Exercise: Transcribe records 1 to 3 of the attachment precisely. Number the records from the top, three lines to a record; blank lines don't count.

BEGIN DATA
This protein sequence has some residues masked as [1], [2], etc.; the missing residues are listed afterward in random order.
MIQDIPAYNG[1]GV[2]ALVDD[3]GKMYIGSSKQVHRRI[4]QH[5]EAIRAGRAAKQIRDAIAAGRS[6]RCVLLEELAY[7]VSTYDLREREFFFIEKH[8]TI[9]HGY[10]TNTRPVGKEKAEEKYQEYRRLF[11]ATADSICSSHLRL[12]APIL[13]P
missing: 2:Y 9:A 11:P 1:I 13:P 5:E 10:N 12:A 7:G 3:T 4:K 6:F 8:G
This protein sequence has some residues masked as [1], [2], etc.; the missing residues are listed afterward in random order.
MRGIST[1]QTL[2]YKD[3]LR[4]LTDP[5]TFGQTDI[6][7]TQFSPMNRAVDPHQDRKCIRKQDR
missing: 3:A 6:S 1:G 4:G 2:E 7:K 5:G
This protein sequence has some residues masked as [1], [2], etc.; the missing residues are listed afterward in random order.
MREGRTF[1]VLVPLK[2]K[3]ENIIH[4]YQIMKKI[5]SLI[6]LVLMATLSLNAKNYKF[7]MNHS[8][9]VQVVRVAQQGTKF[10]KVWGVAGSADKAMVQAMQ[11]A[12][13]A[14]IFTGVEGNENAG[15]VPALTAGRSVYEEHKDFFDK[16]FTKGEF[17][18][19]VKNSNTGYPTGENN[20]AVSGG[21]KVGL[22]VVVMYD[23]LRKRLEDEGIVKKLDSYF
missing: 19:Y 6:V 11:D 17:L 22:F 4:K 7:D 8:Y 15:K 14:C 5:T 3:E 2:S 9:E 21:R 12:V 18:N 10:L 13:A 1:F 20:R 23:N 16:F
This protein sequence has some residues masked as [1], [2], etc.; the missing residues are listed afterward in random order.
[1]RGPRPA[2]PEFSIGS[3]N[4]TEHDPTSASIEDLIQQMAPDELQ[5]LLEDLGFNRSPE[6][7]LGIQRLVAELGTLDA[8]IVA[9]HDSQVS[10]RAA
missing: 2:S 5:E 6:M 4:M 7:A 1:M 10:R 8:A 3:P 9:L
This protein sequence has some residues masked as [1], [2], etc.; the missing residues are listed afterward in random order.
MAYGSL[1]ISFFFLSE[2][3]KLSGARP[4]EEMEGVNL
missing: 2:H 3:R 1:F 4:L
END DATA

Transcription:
This protein sequence has some residues masked as [1], [2], etc.; the missing residues are listed afterward in random order.
MIQDIPAYNG[1]GV[2]ALVDD[3]GKMYIGSSKQVHRRI[4]QH[5]EAIRAGRAAKQIRDAIAAGRS[6]RCVLLEELAY[7]VSTYDLREREFFFIEKH[8]TI[9]HGY[10]TNTRPVGKEKAEEKYQEYRRLF[11]ATADSICSSHLRL[12]APIL[13]P
missing: 2:Y 9:A 11:P 1:I 13:P 5:E 10:N 12:A 7:G 3:T 4:K 6:F 8:G
This protein sequence has some residues masked as [1], [2], etc.; the missing residues are listed afterward in random order.
MRGIST[1]QTL[2]YKD[3]LR[4]LTDP[5]TFGQTDI[6][7]TQFSPMNRAVDPHQDRKCIRKQDR
missing: 3:A 6:S 1:G 4:G 2:E 7:K 5:G
This protein sequence has some residues masked as [1], [2], etc.; the missing residues are listed afterward in random order.
MREGRTF[1]VLVPLK[2]K[3]ENIIH[4]YQIMKKI[5]SLI[6]LVLMATLSLNAKNYKF[7]MNHS[8][9]VQVVRVAQQGTKF[10]KVWGVAGSADKAMVQAMQ[11]A[12][13]A[14]IFTGVEGNENAG[15]VPALTAGRSVYEEHKDFFDK[16]FTKGEF[17][18][19]VKNSNTGYPTGENN[20]AVSGG[21]KVGL[22]VVVMYD[23]LRKRLEDEGIVKKLDSYF
missing: 19:Y 6:V 11:D 17:L 22:F 4:K 7:D 8:Y 15:K 14:C 5:T 3:E 2:S 9:E 21:R 12:V 18:N 10:L 13:A 1:F 20:R 23:N 16:F